Just after Thomas Frank declared Occupy dead, killed by its own fascination with process and language, I walked into St. Jacobi Church in Sunset Park Friday and saw so many familiar faces from Zuccotti, not sitting around debating how to talk about the revolution, but doing hard, necessary, practical work to feed and clothe and support swathes of the city reeling from the Superstorm. The obituaries of Occupy had never seemed so completely wrong; not on May Day or September 17th when the streets again rang with protest.
The church basement was filled with volunteers standing around tables, some preparing food, some sorting donations and putting together boxes, like the Kitchen and Comfort stations from the best days at the park. All would be fed. All would be clothed. Except instead of waiting for those in need to arrive, curious, at the park and make their way past the cardboard protest signs to the heart of the occupation, these volunteers now were loading cars filled with precious gasoline to drive to Coney Island, to the Rockaways, to anywhere that people weren’t being cared for.
“It’s amazing how organized we are, it’s amazing how much so many people involved with the social movement have learned about themselves, about each other, about all of how, how to put these values into practice,” Michael Premo, one of the Occupy organizers in Sunset Park, told me.
In Red Hook earlier I’d seen lines around the block for food, diapers, blankets, flashlights, water, as the Red Hook Initiative/Occupy Sandy effort had expanded to more buildings, separated its hot food distribution from the place to get supplies to take home. The public housing all around us was still powerless and cold, but there were so many volunteers that they didn’t know what to do with us all. Salgado showed back up the next day and saw two people whose doors she’d knocked on the night before, there to help.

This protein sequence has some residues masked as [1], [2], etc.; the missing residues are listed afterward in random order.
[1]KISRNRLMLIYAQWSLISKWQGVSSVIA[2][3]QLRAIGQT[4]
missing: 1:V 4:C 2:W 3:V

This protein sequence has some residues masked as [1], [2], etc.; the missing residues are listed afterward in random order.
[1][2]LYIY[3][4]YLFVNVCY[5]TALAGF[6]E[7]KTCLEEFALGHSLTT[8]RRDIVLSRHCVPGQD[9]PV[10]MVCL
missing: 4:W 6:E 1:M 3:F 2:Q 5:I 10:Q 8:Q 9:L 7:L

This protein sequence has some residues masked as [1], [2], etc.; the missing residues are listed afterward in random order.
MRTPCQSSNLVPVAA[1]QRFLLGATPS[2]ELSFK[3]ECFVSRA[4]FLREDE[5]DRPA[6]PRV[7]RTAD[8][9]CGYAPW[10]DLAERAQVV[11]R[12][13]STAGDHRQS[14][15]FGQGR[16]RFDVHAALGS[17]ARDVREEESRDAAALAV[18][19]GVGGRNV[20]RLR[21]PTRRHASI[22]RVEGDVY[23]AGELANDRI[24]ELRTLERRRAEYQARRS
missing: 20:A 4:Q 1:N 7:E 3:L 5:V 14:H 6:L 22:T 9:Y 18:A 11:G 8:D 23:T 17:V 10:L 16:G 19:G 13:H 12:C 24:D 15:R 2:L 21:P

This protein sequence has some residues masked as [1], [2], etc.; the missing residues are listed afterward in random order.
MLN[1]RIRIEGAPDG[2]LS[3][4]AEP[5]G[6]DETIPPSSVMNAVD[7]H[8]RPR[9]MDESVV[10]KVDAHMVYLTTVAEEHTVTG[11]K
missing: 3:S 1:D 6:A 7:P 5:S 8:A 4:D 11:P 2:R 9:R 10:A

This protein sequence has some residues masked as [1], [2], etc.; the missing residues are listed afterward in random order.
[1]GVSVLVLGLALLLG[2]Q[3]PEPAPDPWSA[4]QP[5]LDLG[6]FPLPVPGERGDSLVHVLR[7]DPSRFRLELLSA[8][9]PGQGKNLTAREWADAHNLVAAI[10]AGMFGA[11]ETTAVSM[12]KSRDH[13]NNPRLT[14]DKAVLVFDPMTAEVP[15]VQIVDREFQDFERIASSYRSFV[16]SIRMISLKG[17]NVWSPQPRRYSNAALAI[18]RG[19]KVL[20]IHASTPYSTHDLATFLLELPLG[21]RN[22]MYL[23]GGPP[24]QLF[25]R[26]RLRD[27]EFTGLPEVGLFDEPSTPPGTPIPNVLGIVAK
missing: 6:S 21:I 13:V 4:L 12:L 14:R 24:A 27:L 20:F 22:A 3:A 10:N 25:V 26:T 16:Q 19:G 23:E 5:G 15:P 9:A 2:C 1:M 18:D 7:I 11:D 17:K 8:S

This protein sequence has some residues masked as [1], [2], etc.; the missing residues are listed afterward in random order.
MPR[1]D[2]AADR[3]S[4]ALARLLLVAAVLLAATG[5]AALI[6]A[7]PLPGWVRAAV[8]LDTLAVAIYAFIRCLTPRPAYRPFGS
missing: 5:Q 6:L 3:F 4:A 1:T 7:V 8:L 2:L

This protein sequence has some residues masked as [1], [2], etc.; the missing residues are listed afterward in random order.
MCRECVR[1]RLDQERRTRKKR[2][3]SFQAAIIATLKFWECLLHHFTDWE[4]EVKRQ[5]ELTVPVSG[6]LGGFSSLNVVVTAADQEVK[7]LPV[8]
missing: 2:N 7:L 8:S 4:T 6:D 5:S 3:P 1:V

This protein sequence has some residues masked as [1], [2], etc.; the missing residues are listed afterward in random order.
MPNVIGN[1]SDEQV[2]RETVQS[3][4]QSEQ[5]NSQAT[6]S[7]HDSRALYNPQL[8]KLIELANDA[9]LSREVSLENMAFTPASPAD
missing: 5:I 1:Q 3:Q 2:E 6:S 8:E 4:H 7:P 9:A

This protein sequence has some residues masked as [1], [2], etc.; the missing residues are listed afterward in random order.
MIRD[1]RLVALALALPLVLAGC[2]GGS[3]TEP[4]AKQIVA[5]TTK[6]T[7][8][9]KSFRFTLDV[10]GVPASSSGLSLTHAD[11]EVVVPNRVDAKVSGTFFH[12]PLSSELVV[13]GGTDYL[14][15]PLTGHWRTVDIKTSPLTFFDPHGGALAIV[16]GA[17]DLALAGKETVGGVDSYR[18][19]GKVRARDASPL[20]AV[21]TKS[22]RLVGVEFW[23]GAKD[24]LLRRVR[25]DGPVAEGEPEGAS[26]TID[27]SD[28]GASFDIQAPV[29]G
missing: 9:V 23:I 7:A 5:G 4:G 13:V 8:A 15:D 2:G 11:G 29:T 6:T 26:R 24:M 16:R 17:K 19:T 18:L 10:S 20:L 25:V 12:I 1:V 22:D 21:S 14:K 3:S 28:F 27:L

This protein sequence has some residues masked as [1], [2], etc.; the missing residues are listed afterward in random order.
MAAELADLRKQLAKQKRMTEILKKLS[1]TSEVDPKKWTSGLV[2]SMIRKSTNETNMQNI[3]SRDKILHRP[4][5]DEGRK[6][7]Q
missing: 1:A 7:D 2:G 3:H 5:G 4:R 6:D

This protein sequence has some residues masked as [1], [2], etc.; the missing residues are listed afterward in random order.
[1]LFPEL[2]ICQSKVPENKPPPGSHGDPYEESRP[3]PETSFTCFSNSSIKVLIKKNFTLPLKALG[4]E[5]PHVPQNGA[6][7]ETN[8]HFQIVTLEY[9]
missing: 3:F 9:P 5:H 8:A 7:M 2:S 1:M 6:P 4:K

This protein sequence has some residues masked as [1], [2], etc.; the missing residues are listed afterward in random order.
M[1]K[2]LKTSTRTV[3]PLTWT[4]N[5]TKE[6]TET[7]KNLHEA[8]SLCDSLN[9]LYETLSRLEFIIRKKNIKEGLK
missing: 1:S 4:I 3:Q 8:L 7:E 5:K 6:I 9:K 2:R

For those of us who had power and Internet access, of course, the political emails kept coming, of course, because Sandy had the temerity to hit the East Coast right before a bloated hellstorm of an election. I tweeted about some of the ones that seemed in the poorest taste; who sends an email with the subject “close call” in the days after a hurricane if you’re not talking about the storm?
I got at least one apology when I pointed out that perhaps what Staten Island needs at the moment is not Democratic doorknockers, but volunteers to help clear the wreckage and feed and clothe people who have just lost everything, but what seemed entirely lost is the long tradition of service provision as political organizing.
Just ask the community groups who jumped into action for Sandy, the organizers who make their (meager) living providing services to people facing foreclosure, to immigrant workers fighting wage theft, to neighborhoods trying to keep out the corporate-backed charter schools. At 1pm I dropped off two bags of clothing at the New York Communities for Change offices in downtown Brooklyn, walking past gas cans filled last night in Connecticut by volunteers to make sure the cars kept going out to the Rockaways, to Long Island; at 11pm I said goodnight to an organizer going back to sleep in his office to start again tomorrow.
Because political organizing and mutual aid go hand in hand, or they should. Because the early labor movement wasn’t just about organizing on the job but organizing in your neighborhood. Because the folks still trying to build an anticapitalist movement in this country know that you can’t organize with shell-shocked people until their basic needs have been met.
Of course, Common Ground was infiltrated, because solidarity is suspect; you can bet that if these pesky Occupy activists keep feeding and supporting and organizi